Qantas Cites ‘Pent-Up Demand’ in Laying Out Overseas Restart
(Bloomberg) -- After 18 months closed off from the rest of the world, Australians are so keen to travel overseas that Qantas Airways Ltd. is bringing its giant A380s out of hibernation early to take on the task.
The desire to fly overseas is running at double or even triple normal levels, Chief Executive Officer Alan Joyce said in an interview with Bloomberg TV on Thursday, citing research carried out by the airline. There’s “huge pent-up demand,” he said.
After writing down and grounding its A380s for what it said would be at least three years at the start of the pandemic in 2020, Qantas is giving the superjumbo a new lease of life. The once-unloved behemoth is now at the center of Joyce’s bold plan to restart overseas services from the end of this year.
Australia’s vaccination program, after falling behind schedule early in the year, is now picking up. And under the government’s phased reopening plan, inoculated Australians will be able to travel overseas once 80% of the eligible population are protected. At current rates, that target should be reached in December.
Read more: Qantas Lays Out Overseas Restart as Covid Jabs Pick Up Pace
Flights to Covid-safe destinations such as Singapore, the U.S., Japan, the U.K. and Canada will start from mid-December, while Hong Kong services will follow in February, Sydney-based Qantas said Thursday. Services to popular holiday destinations including Bali, Bangkok and Phuket, will be pushed back to April from due to relatively low levels of vaccinations and high rates of infections, Qantas said.
Five of Qantas’ 12 A380s, which are still mostly parked in the Californian desert, will be revived to fly between Sydney and Los Angeles from July, and between Sydney and London -- via Singapore -- from November. Just two of the planes, which could carry more than 480 passengers, will be retired. The others could all be back in service by early 2024, according to Qantas.
“Public sentiment is changing dramatically,” Joyce said in the interview. “People are saying, ‘we need to have a path out of Covid, a path back to our pre-Covid lives.’”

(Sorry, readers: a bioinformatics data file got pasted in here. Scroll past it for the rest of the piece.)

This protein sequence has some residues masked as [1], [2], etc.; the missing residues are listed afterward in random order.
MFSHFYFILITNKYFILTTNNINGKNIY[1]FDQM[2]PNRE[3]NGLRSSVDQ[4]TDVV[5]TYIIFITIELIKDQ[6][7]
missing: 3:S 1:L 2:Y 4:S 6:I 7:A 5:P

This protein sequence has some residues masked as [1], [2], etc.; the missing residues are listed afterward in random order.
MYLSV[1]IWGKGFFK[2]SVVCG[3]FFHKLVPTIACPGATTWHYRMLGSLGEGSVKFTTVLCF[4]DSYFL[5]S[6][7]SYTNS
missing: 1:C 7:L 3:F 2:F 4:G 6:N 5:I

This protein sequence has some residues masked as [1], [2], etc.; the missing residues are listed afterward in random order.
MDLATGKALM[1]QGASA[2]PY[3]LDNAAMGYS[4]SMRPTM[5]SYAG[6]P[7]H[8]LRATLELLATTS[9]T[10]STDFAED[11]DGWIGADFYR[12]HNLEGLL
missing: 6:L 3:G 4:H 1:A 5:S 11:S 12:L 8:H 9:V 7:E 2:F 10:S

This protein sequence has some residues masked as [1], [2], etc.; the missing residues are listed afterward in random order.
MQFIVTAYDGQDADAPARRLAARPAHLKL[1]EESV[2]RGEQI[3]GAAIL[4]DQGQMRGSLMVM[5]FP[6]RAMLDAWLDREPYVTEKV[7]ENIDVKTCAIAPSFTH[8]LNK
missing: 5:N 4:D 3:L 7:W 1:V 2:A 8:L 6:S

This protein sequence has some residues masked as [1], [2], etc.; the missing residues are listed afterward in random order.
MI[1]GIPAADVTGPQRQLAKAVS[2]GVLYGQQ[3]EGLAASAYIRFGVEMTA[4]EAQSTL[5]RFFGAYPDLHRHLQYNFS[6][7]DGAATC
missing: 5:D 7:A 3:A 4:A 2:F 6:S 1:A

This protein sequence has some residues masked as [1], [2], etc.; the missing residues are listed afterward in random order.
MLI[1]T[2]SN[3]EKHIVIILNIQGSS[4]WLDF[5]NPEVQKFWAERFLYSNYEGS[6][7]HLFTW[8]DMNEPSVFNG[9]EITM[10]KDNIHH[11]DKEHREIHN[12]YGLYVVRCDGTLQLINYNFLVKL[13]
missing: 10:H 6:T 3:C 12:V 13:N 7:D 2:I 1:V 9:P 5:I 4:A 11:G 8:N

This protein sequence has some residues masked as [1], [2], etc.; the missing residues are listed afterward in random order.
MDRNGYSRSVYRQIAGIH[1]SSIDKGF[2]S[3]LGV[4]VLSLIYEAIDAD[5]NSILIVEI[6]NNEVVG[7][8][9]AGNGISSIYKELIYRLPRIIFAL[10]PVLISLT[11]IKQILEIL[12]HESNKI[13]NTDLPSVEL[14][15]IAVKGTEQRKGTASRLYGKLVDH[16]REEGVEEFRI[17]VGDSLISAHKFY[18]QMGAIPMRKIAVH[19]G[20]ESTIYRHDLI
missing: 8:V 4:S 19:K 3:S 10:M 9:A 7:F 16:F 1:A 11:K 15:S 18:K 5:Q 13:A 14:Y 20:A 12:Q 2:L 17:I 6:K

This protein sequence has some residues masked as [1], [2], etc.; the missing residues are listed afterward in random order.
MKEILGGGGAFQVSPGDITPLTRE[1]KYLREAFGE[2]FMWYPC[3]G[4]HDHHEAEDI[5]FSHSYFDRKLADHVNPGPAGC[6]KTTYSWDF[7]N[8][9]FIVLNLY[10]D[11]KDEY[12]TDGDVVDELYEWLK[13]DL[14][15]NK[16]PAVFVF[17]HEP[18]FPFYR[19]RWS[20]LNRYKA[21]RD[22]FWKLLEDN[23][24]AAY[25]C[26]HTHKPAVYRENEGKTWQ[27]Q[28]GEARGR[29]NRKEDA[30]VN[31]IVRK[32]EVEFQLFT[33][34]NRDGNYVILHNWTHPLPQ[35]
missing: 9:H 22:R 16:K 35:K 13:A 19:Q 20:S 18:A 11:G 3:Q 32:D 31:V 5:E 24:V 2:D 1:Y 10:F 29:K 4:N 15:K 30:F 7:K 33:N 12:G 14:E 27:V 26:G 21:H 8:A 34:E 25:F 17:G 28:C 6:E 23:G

Qantas has a vested interest in leading the way, as it charts a recovery from a pandemic that’s expected to have cost it A$20 billion ($15 billion) in lost revenue by the end of 2021. It reported a A$1.73 billion loss for the year ended June 30 on Thursday, making the past two years the worst period on record for the airline.
Australia largely closed its international border in March last year and citizens allowed to return home under a capped system must quarantine for two weeks in a hotel at a cost of as much as A$3,000 for an adult. The government also barred citizens from leaving.
Still, there’s some opposition from some Australian states to opening the international border even at high vaccination thresholds, given a resurgence in cases that has sent Sydney and Melbourne, Australia’s two largest cities, back into lockdown. And quarantine arrangements for returning travelers once the border reopens aren’t yet clear, a key factor in determining actual demand.
That’s not deterring Joyce. The airline’s latest ad is as much a campaign to get vaccinated as it is a promotion for Qantas. The advertisement follows several passengers as they receive Covid-19 jabs before flying overseas to visit family or visit Disneyland.
The A380 will be “the perfect vehicle” to meet demand for flights to the U.S. and the U.K., Joyce said.
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